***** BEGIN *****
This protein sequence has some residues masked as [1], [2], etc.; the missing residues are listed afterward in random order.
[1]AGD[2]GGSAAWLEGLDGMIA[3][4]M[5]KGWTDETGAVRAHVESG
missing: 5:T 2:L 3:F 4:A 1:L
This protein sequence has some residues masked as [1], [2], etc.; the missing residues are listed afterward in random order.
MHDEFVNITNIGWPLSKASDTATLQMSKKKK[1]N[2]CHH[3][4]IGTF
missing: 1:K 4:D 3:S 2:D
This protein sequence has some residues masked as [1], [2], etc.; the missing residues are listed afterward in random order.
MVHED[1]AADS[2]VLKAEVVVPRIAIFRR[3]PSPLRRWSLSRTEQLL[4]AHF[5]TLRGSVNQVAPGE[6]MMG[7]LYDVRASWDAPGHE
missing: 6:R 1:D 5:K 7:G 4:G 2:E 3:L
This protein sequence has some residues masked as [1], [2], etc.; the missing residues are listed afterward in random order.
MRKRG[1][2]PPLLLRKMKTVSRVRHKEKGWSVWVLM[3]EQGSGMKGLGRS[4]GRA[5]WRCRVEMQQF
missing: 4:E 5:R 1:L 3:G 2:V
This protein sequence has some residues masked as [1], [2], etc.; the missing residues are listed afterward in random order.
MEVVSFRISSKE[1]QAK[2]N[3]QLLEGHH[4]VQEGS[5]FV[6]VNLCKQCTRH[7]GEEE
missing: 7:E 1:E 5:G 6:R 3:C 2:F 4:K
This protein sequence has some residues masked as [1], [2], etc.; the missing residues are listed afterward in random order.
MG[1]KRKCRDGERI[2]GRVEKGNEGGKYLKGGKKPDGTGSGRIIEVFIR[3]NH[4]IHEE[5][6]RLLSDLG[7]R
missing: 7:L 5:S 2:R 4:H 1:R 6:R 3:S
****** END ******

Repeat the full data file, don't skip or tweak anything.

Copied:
This protein sequence has some residues masked as [1], [2], etc.; the missing residues are listed afterward in random order.
[1]AGD[2]GGSAAWLEGLDGMIA[3][4]M[5]KGWTDETGAVRAHVESG
missing: 5:T 2:L 3:F 4:A 1:L
This protein sequence has some residues masked as [1], [2], etc.; the missing residues are listed afterward in random order.
MHDEFVNITNIGWPLSKASDTATLQMSKKKK[1]N[2]CHH[3][4]IGTF
missing: 1:K 4:D 3:S 2:D
This protein sequence has some residues masked as [1], [2], etc.; the missing residues are listed afterward in random order.
MVHED[1]AADS[2]VLKAEVVVPRIAIFRR[3]PSPLRRWSLSRTEQLL[4]AHF[5]TLRGSVNQVAPGE[6]MMG[7]LYDVRASWDAPGHE
missing: 6:R 1:D 5:K 7:G 4:G 2:E 3:L
This protein sequence has some residues masked as [1], [2], etc.; the missing residues are listed afterward in random order.
MRKRG[1][2]PPLLLRKMKTVSRVRHKEKGWSVWVLM[3]EQGSGMKGLGRS[4]GRA[5]WRCRVEMQQF
missing: 4:E 5:R 1:L 3:G 2:V
This protein sequence has some residues masked as [1], [2], etc.; the missing residues are listed afterward in random order.
MEVVSFRISSKE[1]QAK[2]N[3]QLLEGHH[4]VQEGS[5]FV[6]VNLCKQCTRH[7]GEEE
missing: 7:E 1:E 5:G 6:R 3:C 2:F 4:K
This protein sequence has some residues masked as [1], [2], etc.; the missing residues are listed afterward in random order.
MG[1]KRKCRDGERI[2]GRVEKGNEGGKYLKGGKKPDGTGSGRIIEVFIR[3]NH[4]IHEE[5][6]RLLSDLG[7]R
missing: 7:L 5:S 2:R 4:H 1:R 6:R 3:S